The Prime Minister of Japan, Junichiro Koizumi, who is accompanied by a group of businessmen on a trip to Brazil, visited, yesterday, the site of construction to widen and deepen the Tietê River Channel, in São Paulo. He was joined by the Governor of São Paulo, Geraldo Alckmin, and the Executive Director of the Japan Bank for International Cooperation (JIBC), Iwao Okamato.
The Prime Minister and the Governor also visited coffee, orange, and sugar cane plantations and reforested areas on the Guatapará and São Martinho estates, where around 50 Japanese pioneer families first established themselves, in Pradópolis, near Ribeirão Preto.
The Governor underscored Japan’s concern with the environment and its interest in the ethanol produced in the state of São Paulo.
“Japan, which has already endorsed the Kyoto Protocol, is concerned about the environment, because petroleum derivatives contain many pollutants, such as carbon, which contributes to the greenhouse effect.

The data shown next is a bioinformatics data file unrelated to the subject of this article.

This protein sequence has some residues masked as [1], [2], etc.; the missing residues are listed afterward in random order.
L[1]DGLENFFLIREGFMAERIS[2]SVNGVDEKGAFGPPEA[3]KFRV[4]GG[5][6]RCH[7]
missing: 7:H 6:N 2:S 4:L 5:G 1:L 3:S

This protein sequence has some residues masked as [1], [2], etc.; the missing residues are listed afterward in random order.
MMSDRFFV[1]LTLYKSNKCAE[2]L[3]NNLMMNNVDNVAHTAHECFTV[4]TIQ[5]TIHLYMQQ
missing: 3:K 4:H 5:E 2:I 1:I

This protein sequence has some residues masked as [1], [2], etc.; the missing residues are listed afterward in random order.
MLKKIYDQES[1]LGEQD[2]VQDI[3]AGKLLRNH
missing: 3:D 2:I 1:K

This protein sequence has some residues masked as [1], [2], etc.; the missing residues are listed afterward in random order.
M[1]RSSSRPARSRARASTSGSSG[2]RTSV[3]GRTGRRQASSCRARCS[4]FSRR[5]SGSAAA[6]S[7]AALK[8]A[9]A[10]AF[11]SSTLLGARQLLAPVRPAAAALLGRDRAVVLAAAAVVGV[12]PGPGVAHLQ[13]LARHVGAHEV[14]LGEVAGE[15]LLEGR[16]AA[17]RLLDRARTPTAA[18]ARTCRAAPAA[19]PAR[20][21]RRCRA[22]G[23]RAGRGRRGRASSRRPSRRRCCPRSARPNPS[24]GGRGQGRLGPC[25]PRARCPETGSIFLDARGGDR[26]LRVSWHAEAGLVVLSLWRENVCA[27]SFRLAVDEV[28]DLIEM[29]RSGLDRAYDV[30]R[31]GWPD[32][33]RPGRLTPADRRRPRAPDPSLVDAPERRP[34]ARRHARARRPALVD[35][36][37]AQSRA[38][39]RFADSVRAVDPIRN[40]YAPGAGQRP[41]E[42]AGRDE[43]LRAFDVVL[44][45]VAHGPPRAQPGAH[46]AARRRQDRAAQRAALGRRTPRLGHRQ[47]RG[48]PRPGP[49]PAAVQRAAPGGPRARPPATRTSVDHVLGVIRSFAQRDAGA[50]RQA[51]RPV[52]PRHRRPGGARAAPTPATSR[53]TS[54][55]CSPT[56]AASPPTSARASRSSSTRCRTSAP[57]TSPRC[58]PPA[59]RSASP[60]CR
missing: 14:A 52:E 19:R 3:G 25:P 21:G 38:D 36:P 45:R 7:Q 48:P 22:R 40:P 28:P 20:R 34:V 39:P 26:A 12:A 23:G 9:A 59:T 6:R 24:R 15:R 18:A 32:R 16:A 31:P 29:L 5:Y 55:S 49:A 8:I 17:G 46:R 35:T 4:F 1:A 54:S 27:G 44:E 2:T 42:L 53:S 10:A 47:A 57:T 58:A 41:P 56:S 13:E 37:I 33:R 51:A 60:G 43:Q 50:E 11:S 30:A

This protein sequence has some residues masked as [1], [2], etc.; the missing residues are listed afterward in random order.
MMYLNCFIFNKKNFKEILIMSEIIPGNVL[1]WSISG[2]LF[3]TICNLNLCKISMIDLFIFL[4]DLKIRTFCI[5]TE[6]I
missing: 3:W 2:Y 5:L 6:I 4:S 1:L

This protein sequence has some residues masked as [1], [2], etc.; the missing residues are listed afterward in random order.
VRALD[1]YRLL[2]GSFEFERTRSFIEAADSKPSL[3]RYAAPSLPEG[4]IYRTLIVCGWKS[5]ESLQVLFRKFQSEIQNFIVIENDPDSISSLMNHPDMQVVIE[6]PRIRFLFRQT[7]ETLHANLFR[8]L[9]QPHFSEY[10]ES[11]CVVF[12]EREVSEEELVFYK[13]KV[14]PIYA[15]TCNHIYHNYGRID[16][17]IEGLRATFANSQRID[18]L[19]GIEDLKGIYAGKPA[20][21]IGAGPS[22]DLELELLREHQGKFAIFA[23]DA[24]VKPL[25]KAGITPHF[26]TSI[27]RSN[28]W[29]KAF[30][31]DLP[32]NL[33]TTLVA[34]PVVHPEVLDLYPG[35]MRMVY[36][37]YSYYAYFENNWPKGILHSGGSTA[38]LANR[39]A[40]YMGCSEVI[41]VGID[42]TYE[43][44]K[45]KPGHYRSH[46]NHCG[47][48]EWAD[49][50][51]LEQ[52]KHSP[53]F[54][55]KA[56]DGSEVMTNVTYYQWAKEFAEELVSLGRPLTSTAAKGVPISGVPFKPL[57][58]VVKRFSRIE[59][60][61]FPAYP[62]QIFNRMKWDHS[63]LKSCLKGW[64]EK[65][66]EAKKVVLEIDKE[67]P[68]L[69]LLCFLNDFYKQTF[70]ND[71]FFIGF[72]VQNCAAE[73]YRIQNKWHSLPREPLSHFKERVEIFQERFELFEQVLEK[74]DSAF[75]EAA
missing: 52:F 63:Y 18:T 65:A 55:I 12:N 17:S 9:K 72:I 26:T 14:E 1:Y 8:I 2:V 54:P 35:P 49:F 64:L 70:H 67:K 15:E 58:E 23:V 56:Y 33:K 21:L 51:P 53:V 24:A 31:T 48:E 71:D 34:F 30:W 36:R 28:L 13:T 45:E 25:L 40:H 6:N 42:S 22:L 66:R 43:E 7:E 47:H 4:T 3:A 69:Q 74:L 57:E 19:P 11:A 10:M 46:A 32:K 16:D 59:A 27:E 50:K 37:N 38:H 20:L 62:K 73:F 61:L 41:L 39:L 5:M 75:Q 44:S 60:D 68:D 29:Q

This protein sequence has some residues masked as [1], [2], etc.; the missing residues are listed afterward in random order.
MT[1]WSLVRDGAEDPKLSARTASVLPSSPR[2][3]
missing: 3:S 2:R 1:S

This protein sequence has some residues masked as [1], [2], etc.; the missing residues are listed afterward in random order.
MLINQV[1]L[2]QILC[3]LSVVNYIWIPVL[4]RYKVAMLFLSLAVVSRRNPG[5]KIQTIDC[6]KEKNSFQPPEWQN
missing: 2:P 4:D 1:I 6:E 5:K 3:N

“On the other hand, they are interested in obtaining ethyl alcohol (ethanol) from Brazil, because they are dependent on products derived from petroleum, and the price of petroleum, which is rising, has already surpassed US$ 40 a barrel,” the governor remarked.
Today, Koizumi will participate in a floral ceremony to pay homage to immigrants and the pioneers of Japanese immigration at the Immigrants Monument.
Then he will visit the Japanese Pavilion in Ibirapuera Park. The Pavilion, which will celebrate its 50th anniversary this year, is a replica of the Katsura Palace, in Kyoto (western Japan).
Koizumi will also meet today, at the headquarters of the Brazilian Japanese Culture Society, with representatives of organizations that unite descendants of Japanese immigrants.
He will discuss the expansion of exchanges between Brazil and Japan and preparations for the commemorations, in 2008, of the Centennial of Japanese Immigration in Brazil.
At the end of the afternoon, Koizumi will travel to Brasília. Tomorrow, he has a private meeting scheduled with President Luiz Inácio Lula da Silva, who will also honor him with a luncheon.
Reporter: Leonardo Stavale
Translator: David Silberstein